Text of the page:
“So, when are you going to have kids? … Wait, why not?  Don’t you like kids?  You’re total mother material!  You just haven’t found the right partner.  You’ll change your mind one day…”

For women like me without children, hereafter referred to as “childless” (while this may seem callous, this is the term most commonly used throughout the literature), these types of questions and comments are incredibly common, despite their invasive nature.  These interrogators assume that children are such an obvious inevitability in a woman’s full, healthy, normal life, that they have no problem grilling a complete stranger about her reproductive choices and challenges.

Women are childless for three main reasons: choice, circumstance, and biology. And, while every childless woman has a unique life story that has led her to reach this point of childlessness, this story is hers to share– or not– at her discretion.  I am childless by choice, and have a multitude of reasons why my partner and I have chosen this path; however, fully recognizing that my reasons might be offensive to other women who have chosen to (try to) become mothers, I really do prefer to keep these reasons private, as they apply only to me and I don’t really feel like engaging in a debate over my uterus’s potential tenants.

This is exactly the problem, however — reducing a woman’s value to what her uterus does or does not provide.  We are all so much more than our uteruses, and what we decide to do with them is our own business. And yet, society views childless women as deviants, a second sex within the female sex, going against nature by not being a mother — we’ve been relegated from mothers to Others.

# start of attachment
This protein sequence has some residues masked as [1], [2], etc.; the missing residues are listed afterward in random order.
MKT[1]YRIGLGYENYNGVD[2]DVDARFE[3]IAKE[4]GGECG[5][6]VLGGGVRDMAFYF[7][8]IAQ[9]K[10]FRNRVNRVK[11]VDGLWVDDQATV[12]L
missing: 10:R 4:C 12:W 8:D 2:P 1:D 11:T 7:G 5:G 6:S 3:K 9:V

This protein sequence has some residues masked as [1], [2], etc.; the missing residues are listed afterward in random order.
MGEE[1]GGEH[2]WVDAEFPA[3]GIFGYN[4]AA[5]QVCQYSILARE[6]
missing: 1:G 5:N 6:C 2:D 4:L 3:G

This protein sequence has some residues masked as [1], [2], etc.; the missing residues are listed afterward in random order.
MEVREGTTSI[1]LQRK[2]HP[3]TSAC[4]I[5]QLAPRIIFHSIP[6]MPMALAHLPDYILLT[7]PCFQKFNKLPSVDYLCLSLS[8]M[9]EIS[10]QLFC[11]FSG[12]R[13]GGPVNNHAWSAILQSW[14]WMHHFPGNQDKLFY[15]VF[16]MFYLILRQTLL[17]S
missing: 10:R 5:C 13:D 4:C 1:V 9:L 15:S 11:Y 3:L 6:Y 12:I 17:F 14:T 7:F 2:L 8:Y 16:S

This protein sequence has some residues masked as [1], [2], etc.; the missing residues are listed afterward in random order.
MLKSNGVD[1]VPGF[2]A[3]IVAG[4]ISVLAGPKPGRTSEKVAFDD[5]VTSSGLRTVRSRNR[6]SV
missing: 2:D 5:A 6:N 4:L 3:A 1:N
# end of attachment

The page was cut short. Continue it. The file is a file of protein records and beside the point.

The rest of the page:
The term “otherhood” (in contrast to “motherhood”) was coined by a woman named Melanie Notkin, and pithily encapsulates the intense stigmatization and isolation of childless women.  Despite the fact that one in five US women is childless (and that number is rising!)1, childless women are pushed to the societal periphery, leading to poorer physical and mental health when compared with mothers.2  At work, childless women are frequently subjected to unfair schedule requests, and in even our families, those of us without children are often expected to bend over backwards to accommodate others’ schedules, as if our meal and sleep routines are less important.  The list of daily microaggressions is long, and takes its cumulative toll.

Why bring this topic up at all? Society seems to have already made its choice on which women are the most valued. We can all do better to help support each other, though. All women are more than their uteruses and, thusly, discussions about gender inequity in the workplace must also include conversations about income parity, promoting women into leadership, and eliminating gender bias in the way we teach and evaluate trainees, in addition to the perennial (and important) topics of parental leave and pumping space. We as women, whether mothers or others, need to support each other in our reproductive roller coaster rides, recognizing that childlessness is not a static concept, and isn’t always where a woman intended to be, but that we are all valuable, badass, complete contributors to society.

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  1. Abma JC and Martinez GM. Childlessness Among Older Women in the United States: Trends and Profiles. Journal of Marriage and Family. 2006;68(4): 1045-1056.
  2. Graham M. Is Being Childless Detrimental to a Woman’s Health and Well-Being Across Her Life Course? Women’s Health Issues. 2015;25(2): 176-184.